CHARACTERIZATION OF XANTHOMONAS CAMPESTRIS PV. VIGNICOLA TRAINS BY METABOLIC FINGERPRINTS (BIOLOG-SYSTEM)
GB KHATRI-CHHETRI1 and K WYDRA2 and K Rudolph11Institute of Plant Pathology and Plant Protection of the University, Gottingen, Germany; 2International Institute of Tropical Agriculture, PHMD, Cotonou, BeninBackground and objectives
Cowpea bacterial blight caused by Xanthomonas campestris pv. vignicola (Xcv) is common worldwide, whereas cowpea bacterial pustule is reported only from Nigeria and West Africa where mixed symptoms of blight and pustules are often observed. The pathovar vignaeunguiculatae proposed for pustule causing bacteria  has not been accepted internationally. For both bacterial variants differences in aggressiveness have been reported, but the existence of races has not been clearly established . It is still an open question, whether blight and pustule causing bacteria belong to the same pathovar vignicoia. Therefore, the objectives of this study were to characterize blight and pustule causing strains by analysing their capability to metabolize 95 organic substrates.
Materials and methods
Results and conclusions
A specific difference could be observed between strains according to geographic origin. Dextrin, glycogen and succinamic acid were not used by strains from Benin and Thailand, but were used by all the others, whereas N-acety]-D-glucosamine, malonic acid and L-proline were used only by strains from Benin and Thailand, The strains from Venezuela differed considerably in the metabolization of cis-aconitic acid and hydroxybutyric acid from the other strains.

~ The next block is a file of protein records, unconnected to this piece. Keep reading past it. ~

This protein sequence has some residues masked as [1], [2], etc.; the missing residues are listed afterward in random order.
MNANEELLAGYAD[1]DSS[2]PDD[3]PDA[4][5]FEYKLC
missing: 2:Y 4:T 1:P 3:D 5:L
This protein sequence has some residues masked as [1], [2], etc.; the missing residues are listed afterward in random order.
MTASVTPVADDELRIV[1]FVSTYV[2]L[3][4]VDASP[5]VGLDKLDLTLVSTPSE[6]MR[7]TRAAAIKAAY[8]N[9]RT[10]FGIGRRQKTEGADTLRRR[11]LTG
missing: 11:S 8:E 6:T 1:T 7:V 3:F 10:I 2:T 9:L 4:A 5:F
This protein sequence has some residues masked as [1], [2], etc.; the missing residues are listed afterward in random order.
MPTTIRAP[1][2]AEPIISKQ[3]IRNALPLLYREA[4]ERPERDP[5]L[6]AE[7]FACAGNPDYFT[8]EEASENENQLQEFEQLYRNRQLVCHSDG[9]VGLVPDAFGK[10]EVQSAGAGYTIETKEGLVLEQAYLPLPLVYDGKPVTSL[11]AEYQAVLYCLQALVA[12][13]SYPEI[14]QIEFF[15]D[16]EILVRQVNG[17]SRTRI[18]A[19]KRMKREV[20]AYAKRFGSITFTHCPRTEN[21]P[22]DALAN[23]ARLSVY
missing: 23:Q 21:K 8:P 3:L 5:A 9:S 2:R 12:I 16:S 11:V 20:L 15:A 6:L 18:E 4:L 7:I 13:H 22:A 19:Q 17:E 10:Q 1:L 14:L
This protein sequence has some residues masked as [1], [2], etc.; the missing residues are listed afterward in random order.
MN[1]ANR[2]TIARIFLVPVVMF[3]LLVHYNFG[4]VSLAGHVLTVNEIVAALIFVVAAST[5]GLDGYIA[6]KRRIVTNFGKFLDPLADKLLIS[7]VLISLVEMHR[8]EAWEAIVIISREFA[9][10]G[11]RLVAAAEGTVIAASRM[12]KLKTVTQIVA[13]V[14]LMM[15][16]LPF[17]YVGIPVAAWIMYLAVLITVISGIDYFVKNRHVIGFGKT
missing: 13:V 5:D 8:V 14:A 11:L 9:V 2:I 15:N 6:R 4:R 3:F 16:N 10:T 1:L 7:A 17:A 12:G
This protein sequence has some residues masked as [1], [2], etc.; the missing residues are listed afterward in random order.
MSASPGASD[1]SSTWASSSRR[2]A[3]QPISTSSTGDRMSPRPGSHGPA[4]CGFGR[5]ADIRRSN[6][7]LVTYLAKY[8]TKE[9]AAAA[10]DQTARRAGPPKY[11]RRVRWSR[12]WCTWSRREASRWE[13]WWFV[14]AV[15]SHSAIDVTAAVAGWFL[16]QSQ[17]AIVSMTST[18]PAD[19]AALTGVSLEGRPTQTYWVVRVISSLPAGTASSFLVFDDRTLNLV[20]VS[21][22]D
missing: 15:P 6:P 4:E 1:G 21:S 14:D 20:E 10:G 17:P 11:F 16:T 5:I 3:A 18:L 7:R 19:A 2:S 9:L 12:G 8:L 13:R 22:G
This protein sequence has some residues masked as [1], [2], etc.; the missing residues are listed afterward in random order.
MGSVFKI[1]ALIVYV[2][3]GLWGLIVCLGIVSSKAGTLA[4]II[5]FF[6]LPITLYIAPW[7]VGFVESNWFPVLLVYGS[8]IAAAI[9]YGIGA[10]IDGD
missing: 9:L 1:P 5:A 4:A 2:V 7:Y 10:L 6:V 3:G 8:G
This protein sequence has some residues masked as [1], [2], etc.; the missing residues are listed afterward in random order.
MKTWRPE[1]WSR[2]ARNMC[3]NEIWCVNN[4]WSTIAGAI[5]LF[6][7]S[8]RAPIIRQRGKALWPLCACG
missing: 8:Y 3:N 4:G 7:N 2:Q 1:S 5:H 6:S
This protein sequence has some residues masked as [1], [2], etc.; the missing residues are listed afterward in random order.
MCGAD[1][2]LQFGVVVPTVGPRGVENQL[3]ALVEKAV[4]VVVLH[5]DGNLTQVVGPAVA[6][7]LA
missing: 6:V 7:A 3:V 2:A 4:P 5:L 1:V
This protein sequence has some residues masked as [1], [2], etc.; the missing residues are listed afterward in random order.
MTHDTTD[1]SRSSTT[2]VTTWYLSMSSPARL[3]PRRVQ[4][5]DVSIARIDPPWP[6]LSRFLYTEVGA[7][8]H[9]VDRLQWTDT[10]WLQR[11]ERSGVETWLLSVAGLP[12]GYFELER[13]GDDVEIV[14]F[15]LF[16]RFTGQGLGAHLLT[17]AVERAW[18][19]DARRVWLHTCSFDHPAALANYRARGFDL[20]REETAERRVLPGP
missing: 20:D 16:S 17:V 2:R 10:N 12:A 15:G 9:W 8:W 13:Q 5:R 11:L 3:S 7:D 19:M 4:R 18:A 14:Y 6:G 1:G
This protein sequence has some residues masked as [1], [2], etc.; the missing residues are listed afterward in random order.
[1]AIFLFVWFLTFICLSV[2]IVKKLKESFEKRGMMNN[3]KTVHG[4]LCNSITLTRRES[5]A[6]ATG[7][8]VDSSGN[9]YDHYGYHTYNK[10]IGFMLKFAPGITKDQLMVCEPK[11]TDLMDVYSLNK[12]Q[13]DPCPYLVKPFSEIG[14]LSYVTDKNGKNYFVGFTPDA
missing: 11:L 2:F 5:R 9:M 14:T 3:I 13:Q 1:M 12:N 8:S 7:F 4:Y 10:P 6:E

Ninety-one per cent of the strains from Benin and Thailand (18% of all the strains) were identified as X. campestris pv. vignicola. None of the other strains was identified as Xcv. The Biolog data base identified 80% of the strains as X. campestris, however belonging to seven different pathovars. Twenty per cent were identified as Pseudomonas cissicola.
According to the variations in substrate utilization (but similarities within a group) the strains could be categorized into four groups: (1) Cameroon, Nigeria, Niger, Sudan and Uganda; (2) Benin and Thailand; (3) Venezuela and Brazil; and (4) Mozambique. The Biolog System revealed a considerable variation in metabolic fingerprints of the strains, which were more or less correlated with their origin and identification, but not to blight or pustule development and pathogenicity. It is concluded that the strains isolated from blight and pustules from West Africa belong to the same pv. vignicola.